7.61

7.06

7.46

7.21

7.15

7.55

Major process inputs

Enzymes

g/kg biomass

11.9

11.9

11.9

11.9

11.9

11.9

11.9

11.9

11.9

Hexane

g/kg biomass

6.46

6.46

6.46

6.14

6.83

6.46

6.46

6.46

6.46

Methanol

g/kg biomass

12.5

12.5

13.2

14.2

10.6

12.5

12.5

12.5

12.5

Ammonia

g/kg biomass

13.0

13.0

13.0

9.9

16.5

13.0

13.0

13.0

13.0

Energy balances

NER

MJprim/MJproduct

0.37

0.42

0.42

0.35

0.40

0.37

0.38

0.38

0.36

EE

%

41%

38%

38%

43%

39%

42%

40%

40%

42%

FFRP

MJ/kg biomass

−5.74

−4.49

−4.66

−6.22

−5.21

−5.96

−5.48

−5.37

−6.12

Mass balances

Biodiesel

g/kg biomass

108

108

114

123

91

108

108

108

108

Biogas

g/kg biomass

50

50

47

44

57

50

50

50

50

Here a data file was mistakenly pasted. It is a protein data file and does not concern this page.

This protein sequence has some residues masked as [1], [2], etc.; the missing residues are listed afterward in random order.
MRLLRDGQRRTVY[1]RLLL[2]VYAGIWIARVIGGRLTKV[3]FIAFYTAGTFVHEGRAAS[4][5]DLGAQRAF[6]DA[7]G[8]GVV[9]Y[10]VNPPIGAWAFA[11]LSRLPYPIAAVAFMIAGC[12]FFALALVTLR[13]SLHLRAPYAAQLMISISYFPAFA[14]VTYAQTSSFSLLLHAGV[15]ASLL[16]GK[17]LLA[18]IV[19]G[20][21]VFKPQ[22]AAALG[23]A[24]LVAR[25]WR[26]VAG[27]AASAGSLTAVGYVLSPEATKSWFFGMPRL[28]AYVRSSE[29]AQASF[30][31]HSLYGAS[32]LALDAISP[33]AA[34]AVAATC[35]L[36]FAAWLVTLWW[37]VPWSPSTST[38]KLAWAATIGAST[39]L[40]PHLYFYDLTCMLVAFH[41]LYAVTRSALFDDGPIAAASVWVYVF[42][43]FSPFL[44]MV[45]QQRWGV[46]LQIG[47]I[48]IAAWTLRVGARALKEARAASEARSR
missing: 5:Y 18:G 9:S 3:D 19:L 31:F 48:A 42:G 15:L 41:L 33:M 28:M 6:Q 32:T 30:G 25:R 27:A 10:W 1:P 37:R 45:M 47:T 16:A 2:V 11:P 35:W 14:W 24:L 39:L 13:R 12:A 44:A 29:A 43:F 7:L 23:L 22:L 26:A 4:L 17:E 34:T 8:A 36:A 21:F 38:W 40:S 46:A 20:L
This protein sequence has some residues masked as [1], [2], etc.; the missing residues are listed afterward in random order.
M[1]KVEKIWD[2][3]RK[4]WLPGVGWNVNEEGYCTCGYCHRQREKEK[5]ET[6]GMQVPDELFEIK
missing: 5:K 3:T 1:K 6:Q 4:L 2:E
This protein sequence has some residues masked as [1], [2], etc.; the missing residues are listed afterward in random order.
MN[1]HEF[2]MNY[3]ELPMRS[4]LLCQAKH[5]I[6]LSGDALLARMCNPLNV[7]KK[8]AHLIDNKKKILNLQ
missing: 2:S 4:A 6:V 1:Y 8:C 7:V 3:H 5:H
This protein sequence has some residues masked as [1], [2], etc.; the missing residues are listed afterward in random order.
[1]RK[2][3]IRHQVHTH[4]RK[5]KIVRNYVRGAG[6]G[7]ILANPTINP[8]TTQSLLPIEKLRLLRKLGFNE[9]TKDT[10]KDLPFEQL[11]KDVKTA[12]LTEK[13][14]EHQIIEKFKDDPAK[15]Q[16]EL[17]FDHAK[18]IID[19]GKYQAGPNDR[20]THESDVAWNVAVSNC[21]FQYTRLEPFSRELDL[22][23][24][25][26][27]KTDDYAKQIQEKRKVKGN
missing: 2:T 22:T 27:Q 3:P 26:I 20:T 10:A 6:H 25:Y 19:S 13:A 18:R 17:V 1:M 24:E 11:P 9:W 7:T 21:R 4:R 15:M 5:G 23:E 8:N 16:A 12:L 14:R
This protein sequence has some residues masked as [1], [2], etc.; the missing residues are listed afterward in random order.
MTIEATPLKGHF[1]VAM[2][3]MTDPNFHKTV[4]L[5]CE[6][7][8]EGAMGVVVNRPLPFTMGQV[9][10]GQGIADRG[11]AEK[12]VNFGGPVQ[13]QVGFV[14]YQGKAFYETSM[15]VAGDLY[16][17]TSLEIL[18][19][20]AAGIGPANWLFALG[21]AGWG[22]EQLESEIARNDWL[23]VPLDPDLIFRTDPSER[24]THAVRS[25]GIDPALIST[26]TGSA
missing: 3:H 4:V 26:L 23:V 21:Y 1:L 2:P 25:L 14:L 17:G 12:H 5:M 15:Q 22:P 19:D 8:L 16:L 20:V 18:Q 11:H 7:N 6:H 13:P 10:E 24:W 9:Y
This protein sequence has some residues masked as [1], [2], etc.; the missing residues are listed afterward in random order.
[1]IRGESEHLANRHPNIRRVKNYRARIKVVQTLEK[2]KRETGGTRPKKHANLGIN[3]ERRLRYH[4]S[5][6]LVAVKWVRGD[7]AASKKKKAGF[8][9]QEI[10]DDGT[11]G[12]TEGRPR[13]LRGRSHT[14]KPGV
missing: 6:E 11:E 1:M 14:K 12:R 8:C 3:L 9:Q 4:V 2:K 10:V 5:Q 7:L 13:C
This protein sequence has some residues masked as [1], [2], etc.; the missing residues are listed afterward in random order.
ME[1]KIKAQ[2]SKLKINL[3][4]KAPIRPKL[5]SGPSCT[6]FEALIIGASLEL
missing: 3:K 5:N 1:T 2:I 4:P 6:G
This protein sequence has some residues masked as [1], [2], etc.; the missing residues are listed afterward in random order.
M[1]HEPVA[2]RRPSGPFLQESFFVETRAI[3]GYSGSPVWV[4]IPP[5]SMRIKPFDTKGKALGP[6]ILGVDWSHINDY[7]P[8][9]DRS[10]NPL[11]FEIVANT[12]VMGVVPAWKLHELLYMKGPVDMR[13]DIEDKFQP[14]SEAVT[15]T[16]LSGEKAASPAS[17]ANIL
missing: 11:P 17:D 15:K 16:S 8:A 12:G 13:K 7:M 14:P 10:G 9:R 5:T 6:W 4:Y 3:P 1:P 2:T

The highest biodiesel production was found for LIPID60%, which assumed 60% lipid content after 120 h residence time in the lipid accumulation reactor. This scenario used less hexane, since total cell mass produced per kg straw, on which hexane use was based, decreased in this scenario. This was because with a lipid content of 60% and yeast cell mass of 40%, more sugars were used for lipid accumulation, which gave lower mass yield than yeast propagation. Furthermore, the lower yeast cell mass content required lower ammonia addition during yeast propagation, while the use of methanol increased due to the higher biodiesel production. Thus overall, the use of fossil energy (NER) decreased by 6% compared with the base case and FFRP increased by 8%.